The Sorrows of Young Werther’s Originals

The Sorrows of Young Werther’s Original™

By Johann Wolfgang von Goethe

(On a grey and frosty December morning of the year 1773, the body of the passionate and idealistic young artist Werther was discovered lying on the floor of his study with a bullet wound to the head. By his side was a pistol, along with a wrapper from a Werther’s Original™ cream candy. He had shot himself in despair over his impossible love for the married Charlotte S. , the daughter of a local estate officer. It is to his beloved Lotte, as she was known to him, that Werther addressed his dramatic and heart-wrenching suicide note, which we transcribe below:)

-Past Eleven O’Clock

All around me is so silent, and my soul is so calm. I thank Thee, God, for granting me this consolatory sweetness in my last moments.

I step to the window, dearest Lotte, and through the tempestuous clouds being driven by I can see, I can still see a few stars of the eternal heaven. Often I have gazed up at the stars, drunk with rapture, and perhaps, as now, sucking on a delicious Werther’s Original candy, the sweetness of which I had come to revere as a sacred symbol of my happiness! But oh, Lotte, what is there that does not remind me of you! In these my final moments, my thoughts are turned entirely to you, to the memories of the happy hours we once spent together.

Also, somewhat incongruously, perhaps, –Who can fathom the workings of a mind on the brink of self-annihilation?- I find myself thinking back to the very first candy given to me by my grandfather: It was Werther’s Original, and I was just a boy. I shall never forget that first taste – sweet and creamy and… just plain good!

And now, Lotte, now it is a very different candy that I must swallow. You see, Lotte, I do not flinch from taking the cold and bitter pill from which I must suck upon the sleep of death! You handed it to me, and I do not hesitate, no more than I hesitated that day –Alas! So many years ago!- when I was just four years old, and my dear grandfather first handed me that luscious, melt-in-your-mouth candy!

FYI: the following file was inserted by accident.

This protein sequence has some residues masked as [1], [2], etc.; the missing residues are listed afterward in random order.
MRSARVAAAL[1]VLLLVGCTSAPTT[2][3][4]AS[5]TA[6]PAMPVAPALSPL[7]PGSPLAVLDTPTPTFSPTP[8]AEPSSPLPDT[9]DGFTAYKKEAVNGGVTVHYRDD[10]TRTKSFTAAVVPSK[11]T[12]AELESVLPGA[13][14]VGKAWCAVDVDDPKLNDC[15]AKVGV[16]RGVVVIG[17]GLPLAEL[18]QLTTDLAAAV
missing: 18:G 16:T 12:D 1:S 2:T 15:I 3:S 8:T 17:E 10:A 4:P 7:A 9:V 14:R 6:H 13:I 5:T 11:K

To think that I might have enjoyed the happiness of dying for you! Of sacrificing myself for you, Lotte! Or, failing that, to think that I might have lived to old age, and become a grandfather myself, with a grandchild of my own, to whom I would have given -what else?- Werther’s Originals, made with the freshest ingredients and loving care in manufacture, from a recipe crafted with European tradition! But all of this, I see now, is never to be.

I wish to be buried in these clothes, Lotte; you touched them and they are sacred. The pink ribbon you wore at your breast the first time I saw you amongst your children –oh, give them a thousand kisses, and tell them the fate of your wretched friend. Dear creatures! Perhaps you could give them each a Werther’s Original before you do so, to soften the blow –This ribbon is to be buried with me. Along with, I beseech you, this last golden Werther’s Original wrapper, the likes of which have enveloped so many of my sweetest memories. I have made the request of your father also.